|Moyna, G - TEXAS A&M UNIVERSITY|
|Williams, H - TEXAS A&M UNIVERSITY|
|Garside, C - UNIVERSITY OF TORONTO|
|Tobe, S - UNIVERSITY OF TORONTO|
Submitted to: Book Chapter
Publication Type: Book / Chapter
Publication Acceptance Date: November 16, 1997
Publication Date: N/A
Interpretive Summary: Insect neuropeptides of the allatostatin family are short chains of amino acids (the building blocks of proteins) that regulate developmental and reproductive processes critical for insect survival. Nevertheless, these insect neuropeptides in and of themselves hold little promise as insect control agents because of their susceptibility to being degraded in the target insect, instability under environmental conditions, and inability t pass through the outside skin (cuticle) of the insect. In this paper, we report on the determination of the three dimensional shape that the neuropeptide adopts in order to successfully operate within the insect. This knowledge was utilized to design and develop active mimics of the neuropeptides that are resistant to the processes that normally would degrade and destroy them within the insect. This work leads us one step closer to the development of practical neuropeptide-like chemicals that will be effective in controlling certain pest insects in an environmentall friendly fashion.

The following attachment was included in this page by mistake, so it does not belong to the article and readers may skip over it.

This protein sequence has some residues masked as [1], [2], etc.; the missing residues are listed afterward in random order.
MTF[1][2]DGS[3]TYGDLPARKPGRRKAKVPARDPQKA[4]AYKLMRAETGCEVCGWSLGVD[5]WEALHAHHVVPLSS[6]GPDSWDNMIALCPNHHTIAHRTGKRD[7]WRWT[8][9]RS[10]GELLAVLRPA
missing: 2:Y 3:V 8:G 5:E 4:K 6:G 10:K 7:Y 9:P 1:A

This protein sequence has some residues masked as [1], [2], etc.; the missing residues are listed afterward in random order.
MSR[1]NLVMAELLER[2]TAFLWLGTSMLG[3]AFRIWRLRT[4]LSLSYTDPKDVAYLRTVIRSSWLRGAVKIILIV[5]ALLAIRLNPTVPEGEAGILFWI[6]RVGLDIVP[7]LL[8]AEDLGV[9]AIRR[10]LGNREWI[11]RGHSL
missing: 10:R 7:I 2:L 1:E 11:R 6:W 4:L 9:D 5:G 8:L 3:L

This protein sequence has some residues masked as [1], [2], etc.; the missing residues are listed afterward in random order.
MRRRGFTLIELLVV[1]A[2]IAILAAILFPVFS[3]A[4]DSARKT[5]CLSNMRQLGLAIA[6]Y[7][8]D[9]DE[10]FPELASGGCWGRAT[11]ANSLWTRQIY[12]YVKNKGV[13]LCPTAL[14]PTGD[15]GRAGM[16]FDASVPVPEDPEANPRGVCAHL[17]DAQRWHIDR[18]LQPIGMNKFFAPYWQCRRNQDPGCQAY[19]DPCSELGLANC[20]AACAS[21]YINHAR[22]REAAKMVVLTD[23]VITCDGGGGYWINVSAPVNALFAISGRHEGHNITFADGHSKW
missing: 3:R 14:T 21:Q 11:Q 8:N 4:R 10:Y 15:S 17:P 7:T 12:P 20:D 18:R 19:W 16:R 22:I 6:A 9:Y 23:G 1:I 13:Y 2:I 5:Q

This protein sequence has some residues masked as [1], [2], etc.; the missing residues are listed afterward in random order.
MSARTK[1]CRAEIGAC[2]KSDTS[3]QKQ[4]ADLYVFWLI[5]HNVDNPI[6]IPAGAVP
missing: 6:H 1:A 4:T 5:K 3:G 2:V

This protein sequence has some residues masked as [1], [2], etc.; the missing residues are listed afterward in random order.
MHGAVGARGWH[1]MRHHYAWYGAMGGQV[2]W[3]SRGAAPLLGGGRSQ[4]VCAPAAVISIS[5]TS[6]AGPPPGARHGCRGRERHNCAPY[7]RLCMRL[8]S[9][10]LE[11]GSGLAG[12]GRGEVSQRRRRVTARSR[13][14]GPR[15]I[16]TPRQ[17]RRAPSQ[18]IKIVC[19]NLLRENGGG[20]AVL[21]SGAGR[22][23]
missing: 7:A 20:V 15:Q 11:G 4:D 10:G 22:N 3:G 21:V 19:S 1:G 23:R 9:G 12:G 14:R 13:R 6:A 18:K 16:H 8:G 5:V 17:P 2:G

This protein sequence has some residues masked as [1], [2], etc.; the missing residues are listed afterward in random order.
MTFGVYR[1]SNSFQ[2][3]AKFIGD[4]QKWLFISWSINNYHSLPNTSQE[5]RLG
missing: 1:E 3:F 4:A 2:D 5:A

Technical Abstract: The allatostatins are involved in the regulation of juvenile hormone production, and are therefore critical to the maintenance of normal developmental and reproductive processes in insects. In this paper, we report the design, synthesis, biological evaluation and secondary structure of a series of linear mimetic allatostatin analogues containing conformationally restricted components within the active core sequence. Molecular dynamics analyses incorporating distance and angle constraints obtained from solution NMR spectra of the analogues provide strong evidence that the allatostatins adopt a beta-turn in the C-terminal pentapeptide core region during successful interaction with the receptor site. These analogues also demonstrate improved resistance to both hemolymph and tissue-bound peptidases that inactivate the native peptides. The information led to the design and development of a short, active allatostatin analogue that demonstrates complete resistance to both hemolymph and tissue-bound peptidases. Disruption of critical reproductive and developmental processes by mimetic analogues impervious to peptidase degradation could provide the basis for novel, selective and environmentally friendly pest insect management strategies in the future.